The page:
The real cost when children are exposed to sexually explicit material

 

While not all children react the same way to sexually explicit material, it appears clear to me that exposure to pornographic material can be harmful and shape one’s beliefs, attitude, and behaviors, despite a lack of clear consensus amongst academics.

While watching television, a commercial for a cream to rid scars evoked feelings of hope, excitement, and motivation for me to go to the store to purchase the product. This is the intention of effective advertising- it changed my thoughts, feelings and behavior. Now think about this: if a 10 second commercial on television can influence my perception of a product, my beliefs about my needs as an adult and swiftly motivate me to behave differently, what kinds of messages are influencing children and young people’s behavior, and in what way? In particular- what is the cost of exposure to pornography on behavior and beliefs.

The average child today has countless opportunities to be exposed to sexualized messages each and every day, both intentionally and by accident. Children are not only exposed through interaction with peers or adults, but through the Internet, music, television, media, movies, advertisements, and cellphones. We are living in a digital world with continuous advances of technology and Internet usage amongst children increasing significantly. Children now, more than ever, have access at their fingertips to disturbing, graphic, sexually explicit material at a click of a button. Children are continuously exposed to explicit material on the Internet whether unintentionally or deliberately. A child casually surfing the internet can easily be exposed to pornographic material through email attachments, unsolicited links, advertisement pop ups, and, what I find all too often when searching the internet for an unrelated topic, finding themselves directed to sites containing sexual material without warning. Conversely, many children actively seek out porn at a young age, with some sources suggesting porn consumption is almost ubiquitous among young people. In the UK there has been a push for Internet service providers to utilize filters blocking explicit content as a default, despite EU laws around net neutrality and censorship, as well as mixed beliefs about the necessity and efficacy of such laws since they were first proposed in 2014.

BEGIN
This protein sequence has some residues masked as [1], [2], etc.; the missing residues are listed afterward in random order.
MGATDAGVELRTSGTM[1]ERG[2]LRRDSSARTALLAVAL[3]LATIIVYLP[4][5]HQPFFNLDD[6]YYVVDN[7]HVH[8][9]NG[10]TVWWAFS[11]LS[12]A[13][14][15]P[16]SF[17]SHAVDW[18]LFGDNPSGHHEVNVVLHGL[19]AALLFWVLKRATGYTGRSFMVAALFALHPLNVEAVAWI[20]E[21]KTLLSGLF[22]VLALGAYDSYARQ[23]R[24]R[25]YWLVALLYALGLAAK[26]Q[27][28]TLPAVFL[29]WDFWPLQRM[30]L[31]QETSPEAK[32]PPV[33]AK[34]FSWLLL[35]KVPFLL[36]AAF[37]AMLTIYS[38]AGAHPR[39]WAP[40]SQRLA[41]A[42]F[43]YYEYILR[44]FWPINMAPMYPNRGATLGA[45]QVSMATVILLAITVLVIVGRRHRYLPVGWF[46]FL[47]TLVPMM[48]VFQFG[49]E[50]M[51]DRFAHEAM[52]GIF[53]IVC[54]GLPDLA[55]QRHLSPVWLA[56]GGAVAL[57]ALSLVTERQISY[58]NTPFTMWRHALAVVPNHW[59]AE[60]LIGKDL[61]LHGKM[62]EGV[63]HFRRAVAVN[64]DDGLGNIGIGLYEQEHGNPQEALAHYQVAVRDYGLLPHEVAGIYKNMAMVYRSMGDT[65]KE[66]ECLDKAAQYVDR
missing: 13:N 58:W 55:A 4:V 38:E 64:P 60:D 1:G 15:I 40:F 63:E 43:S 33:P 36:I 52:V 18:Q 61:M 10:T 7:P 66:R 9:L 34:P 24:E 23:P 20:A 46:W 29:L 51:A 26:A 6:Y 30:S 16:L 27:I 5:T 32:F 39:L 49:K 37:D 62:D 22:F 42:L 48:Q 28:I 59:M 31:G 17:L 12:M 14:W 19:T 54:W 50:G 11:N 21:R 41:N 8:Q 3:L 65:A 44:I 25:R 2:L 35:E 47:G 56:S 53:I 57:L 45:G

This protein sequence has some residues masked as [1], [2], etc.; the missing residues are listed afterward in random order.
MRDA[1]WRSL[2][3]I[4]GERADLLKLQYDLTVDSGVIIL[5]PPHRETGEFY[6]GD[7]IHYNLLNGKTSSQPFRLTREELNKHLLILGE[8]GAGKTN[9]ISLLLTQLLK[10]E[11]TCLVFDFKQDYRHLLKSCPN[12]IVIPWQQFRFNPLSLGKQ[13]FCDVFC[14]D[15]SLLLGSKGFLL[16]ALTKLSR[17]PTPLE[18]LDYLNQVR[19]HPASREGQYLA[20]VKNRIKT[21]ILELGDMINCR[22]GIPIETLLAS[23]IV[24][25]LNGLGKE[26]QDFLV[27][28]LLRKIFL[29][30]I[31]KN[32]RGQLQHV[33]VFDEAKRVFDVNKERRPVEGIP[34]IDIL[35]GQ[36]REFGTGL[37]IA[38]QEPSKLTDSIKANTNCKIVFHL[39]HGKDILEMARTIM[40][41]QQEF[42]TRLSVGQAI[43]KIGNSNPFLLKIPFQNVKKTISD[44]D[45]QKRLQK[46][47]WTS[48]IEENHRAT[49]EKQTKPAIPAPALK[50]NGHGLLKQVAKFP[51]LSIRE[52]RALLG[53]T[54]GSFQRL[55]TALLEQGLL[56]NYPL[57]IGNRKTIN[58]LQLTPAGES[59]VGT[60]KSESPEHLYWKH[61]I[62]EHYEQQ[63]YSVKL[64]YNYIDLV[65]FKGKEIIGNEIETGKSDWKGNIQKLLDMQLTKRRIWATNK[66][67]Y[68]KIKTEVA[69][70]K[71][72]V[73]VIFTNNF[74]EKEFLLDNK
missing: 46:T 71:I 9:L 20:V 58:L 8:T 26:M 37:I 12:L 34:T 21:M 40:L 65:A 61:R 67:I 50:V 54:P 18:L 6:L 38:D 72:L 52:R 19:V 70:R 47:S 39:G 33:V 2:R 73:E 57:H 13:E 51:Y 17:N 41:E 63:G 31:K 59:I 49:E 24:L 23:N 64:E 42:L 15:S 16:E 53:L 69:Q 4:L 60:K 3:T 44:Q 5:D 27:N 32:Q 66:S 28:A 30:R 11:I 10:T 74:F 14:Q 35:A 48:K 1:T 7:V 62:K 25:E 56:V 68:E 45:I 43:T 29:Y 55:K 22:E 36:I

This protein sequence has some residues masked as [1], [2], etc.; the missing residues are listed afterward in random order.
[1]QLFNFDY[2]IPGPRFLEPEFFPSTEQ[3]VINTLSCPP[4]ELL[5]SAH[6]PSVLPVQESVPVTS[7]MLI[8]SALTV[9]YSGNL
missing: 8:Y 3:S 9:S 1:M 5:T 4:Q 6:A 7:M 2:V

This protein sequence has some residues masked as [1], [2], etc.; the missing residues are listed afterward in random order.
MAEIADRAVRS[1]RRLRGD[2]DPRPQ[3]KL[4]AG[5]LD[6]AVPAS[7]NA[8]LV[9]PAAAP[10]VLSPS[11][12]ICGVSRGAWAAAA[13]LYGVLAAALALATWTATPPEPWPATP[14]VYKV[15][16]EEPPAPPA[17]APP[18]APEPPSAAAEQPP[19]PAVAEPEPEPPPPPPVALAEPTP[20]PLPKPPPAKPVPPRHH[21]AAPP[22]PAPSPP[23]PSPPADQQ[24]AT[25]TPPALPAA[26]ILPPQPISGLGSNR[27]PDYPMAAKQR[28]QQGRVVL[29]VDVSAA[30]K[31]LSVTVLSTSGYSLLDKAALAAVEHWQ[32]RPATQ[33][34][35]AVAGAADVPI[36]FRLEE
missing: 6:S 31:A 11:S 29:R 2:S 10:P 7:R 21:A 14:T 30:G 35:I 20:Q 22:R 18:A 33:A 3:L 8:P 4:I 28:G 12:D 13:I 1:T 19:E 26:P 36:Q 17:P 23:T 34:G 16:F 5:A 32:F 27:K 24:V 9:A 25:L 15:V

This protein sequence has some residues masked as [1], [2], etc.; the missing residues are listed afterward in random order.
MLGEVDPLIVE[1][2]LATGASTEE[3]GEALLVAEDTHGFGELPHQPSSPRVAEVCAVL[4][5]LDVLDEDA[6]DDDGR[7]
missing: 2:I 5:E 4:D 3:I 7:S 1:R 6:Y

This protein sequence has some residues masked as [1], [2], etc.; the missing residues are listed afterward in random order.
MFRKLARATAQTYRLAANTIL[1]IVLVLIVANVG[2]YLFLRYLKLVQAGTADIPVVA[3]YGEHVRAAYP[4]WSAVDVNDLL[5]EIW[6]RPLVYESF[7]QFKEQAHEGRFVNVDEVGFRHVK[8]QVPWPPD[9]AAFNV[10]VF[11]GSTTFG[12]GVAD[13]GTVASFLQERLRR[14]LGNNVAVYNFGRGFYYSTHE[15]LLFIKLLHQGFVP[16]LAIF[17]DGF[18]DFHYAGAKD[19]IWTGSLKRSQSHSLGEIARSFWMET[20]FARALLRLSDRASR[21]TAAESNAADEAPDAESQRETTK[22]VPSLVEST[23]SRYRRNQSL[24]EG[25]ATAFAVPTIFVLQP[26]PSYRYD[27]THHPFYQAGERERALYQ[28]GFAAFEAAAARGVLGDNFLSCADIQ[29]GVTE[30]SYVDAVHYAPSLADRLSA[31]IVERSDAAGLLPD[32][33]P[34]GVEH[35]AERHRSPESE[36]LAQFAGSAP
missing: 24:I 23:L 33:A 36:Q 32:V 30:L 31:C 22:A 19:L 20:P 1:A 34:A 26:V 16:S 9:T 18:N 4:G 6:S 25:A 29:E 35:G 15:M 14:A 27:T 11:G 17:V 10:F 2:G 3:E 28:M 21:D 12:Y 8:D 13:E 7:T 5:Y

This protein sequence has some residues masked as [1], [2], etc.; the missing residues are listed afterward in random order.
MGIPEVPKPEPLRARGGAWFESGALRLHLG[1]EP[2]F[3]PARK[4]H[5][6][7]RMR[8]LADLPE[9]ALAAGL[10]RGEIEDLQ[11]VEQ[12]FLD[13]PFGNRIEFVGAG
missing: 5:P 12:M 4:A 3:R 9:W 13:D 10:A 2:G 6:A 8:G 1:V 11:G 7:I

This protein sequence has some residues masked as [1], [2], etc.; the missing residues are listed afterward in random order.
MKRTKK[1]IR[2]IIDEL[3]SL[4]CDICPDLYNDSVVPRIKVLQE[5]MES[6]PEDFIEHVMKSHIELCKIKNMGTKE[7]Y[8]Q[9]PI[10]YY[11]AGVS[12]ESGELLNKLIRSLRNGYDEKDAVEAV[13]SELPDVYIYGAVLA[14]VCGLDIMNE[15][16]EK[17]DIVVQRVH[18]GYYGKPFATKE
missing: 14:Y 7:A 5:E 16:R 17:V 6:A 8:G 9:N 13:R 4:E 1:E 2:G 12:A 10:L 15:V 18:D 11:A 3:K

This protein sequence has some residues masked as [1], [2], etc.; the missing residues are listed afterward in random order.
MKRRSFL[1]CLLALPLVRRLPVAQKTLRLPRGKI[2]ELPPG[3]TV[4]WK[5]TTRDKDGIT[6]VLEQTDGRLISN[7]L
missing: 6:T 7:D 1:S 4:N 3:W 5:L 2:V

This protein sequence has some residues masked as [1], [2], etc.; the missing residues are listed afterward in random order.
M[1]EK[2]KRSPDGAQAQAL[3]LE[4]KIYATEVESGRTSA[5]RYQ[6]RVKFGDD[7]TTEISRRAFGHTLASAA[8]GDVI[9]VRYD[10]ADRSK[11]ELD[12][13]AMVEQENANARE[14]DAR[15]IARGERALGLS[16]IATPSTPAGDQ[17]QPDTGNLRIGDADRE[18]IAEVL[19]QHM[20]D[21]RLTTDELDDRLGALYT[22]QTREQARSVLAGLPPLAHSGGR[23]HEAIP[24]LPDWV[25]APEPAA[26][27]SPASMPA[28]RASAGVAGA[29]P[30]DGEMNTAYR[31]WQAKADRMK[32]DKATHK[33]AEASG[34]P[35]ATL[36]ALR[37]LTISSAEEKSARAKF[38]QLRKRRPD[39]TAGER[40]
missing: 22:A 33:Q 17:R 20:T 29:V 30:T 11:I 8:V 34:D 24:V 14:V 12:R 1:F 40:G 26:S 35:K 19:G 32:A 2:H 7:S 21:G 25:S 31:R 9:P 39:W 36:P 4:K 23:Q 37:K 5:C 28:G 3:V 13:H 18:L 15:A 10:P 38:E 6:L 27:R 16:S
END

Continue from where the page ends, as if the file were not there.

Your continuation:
In Fred Kaeser’s blog The Super- Sexualization of Children, he points out that by the time a child reaches puberty, she has likely been exposed to thousands of sexualized messages. As a therapist I worry about what I see as the inevitable effect on children from early exposure to pornography and other forms of explicit sexual content. Is it possible for porn to contribute to increased risk of child sexual abuse and children sexually acting out against another? Public health organizations across the globe share this fear. Further, can continuous exposure prompt desires to engage in higher risk sexual experiences? Empirical research is sporadic and faces ethical concerns, although studies have suggested that exposure to pornography can prompt children to act out sexually against children who are vulnerable, smaller, or younger. Other work links early pornographic use to delinquent behavior and substance use. As a social worker working closely with young people, I believe children exhibiting sexually deviant behaviors could stem from exposure to pornography. Moreover, one could suspect that habitual use of pornography could affect children and adolescents to become de-sensitized to sexualized behaviors. However, the current research shows mixed results with some studies showing a link between pornography use and risky behavior and others showing no association.